The issue of nonpartisanship prevents the public from truly knowing the prospective 2013 school board candidates. Of particular concern is the implementation of Assembly Bill 1266, the Transgender Protection Act, and the student data collection mandated by the Common Core educational assessment program.
AB 1266 will allow transgender boys to use the girl's bathroom and locker rooms. Common Core collects student data, which will be stored in computer networks. However, it is only a matter of time before the data is used, like the IRS did, to target political enemies.
I was disappointed by the line of questioning at the school board forum two weeks ago so I interviewed candidates Kurdoghlian and Jeffries and contacted the remaining candidates through their websites.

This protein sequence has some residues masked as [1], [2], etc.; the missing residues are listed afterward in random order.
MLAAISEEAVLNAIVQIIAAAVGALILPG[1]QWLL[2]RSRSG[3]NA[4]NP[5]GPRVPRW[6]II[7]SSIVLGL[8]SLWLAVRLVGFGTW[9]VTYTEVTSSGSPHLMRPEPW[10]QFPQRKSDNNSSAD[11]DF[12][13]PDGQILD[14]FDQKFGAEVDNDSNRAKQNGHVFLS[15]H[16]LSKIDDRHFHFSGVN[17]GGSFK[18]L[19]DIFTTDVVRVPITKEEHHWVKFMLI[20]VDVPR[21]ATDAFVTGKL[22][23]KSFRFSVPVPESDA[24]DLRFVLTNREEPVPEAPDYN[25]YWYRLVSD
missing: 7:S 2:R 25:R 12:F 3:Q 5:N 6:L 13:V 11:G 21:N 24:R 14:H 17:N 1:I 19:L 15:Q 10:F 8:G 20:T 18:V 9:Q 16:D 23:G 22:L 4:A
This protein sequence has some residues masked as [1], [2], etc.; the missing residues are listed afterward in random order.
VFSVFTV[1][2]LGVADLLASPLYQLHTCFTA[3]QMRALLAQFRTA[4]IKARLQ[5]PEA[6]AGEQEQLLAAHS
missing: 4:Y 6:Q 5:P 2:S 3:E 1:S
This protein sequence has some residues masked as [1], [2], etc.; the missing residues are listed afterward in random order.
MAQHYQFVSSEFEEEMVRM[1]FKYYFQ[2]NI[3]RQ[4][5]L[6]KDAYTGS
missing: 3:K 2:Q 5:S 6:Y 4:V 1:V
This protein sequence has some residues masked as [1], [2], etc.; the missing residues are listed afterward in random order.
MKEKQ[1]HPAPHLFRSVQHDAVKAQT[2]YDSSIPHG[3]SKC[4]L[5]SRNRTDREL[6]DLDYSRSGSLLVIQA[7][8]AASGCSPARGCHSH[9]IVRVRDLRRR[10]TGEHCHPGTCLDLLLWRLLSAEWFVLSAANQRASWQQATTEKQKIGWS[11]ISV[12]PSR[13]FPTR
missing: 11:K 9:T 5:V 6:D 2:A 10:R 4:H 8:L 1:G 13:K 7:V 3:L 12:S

Jeffries told me that he is from the party that gave us the Affordable Care Act, the aforementioned IRS political enemies list and AB 1266. He supports equal rights for unusual sexual preferences and the implementation of Common Core's deceptive goals.
Kurdoghlian is from the party that opposed the Affordable Care Act. He is a moderate who is capable of working with the existing board. Kurdoghlian was the most available candidate to talk about his positions.
No other candidates responded to inquiry.
AB 1266 goes into effect Jan. 1. Is your child ready for the shock of the opposite sex getting dressed in the next locker? Do you trust your school board to protect your child in the locker rooms, or their personal data on some computer drive? The school board is a breeding ground for up-and-coming politicians who will drastically affect your future. Which candidate best represents your beliefs?